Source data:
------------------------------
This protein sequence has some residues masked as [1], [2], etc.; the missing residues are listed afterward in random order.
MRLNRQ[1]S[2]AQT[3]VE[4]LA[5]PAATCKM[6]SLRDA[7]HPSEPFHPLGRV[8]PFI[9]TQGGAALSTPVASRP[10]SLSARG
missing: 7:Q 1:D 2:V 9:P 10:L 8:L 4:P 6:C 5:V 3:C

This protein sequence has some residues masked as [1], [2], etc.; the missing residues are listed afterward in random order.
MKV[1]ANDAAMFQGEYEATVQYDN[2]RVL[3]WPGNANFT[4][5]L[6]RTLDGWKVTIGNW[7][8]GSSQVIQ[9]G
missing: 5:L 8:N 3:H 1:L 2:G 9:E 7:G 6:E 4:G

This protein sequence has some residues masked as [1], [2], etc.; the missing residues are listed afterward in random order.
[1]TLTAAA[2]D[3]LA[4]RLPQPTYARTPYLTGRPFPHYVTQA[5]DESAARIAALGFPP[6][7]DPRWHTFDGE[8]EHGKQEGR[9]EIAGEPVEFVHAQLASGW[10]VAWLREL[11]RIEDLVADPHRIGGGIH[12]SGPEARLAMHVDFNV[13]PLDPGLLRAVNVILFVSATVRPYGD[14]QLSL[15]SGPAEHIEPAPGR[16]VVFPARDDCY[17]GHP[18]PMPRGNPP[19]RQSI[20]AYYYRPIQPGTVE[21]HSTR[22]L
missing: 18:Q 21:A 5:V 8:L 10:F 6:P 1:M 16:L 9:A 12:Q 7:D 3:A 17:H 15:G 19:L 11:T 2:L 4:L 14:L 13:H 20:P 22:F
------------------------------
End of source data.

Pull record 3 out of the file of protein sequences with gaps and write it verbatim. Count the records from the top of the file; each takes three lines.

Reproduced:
This protein sequence has some residues masked as [1], [2], etc.; the missing residues are listed afterward in random order.
[1]TLTAAA[2]D[3]LA[4]RLPQPTYARTPYLTGRPFPHYVTQA[5]DESAARIAALGFPP[6][7]DPRWHTFDGE[8]EHGKQEGR[9]EIAGEPVEFVHAQLASGW[10]VAWLREL[11]RIEDLVADPHRIGGGIH[12]SGPEARLAMHVDFNV[13]PLDPGLLRAVNVILFVSATVRPYGD[14]QLSL[15]SGPAEHIEPAPGR[16]VVFPARDDCY[17]GHP[18]PMPRGNPP[19]RQSI[20]AYYYRPIQPGTVE[21]HSTR[22]L
missing: 18:Q 21:A 5:V 8:L 10:F 6:P 1:M 16:L 9:A 12:Q 7:D 3:A 17:H 15:G 19:L 11:T 2:L 4:L 14:L 13:H 20:P 22:F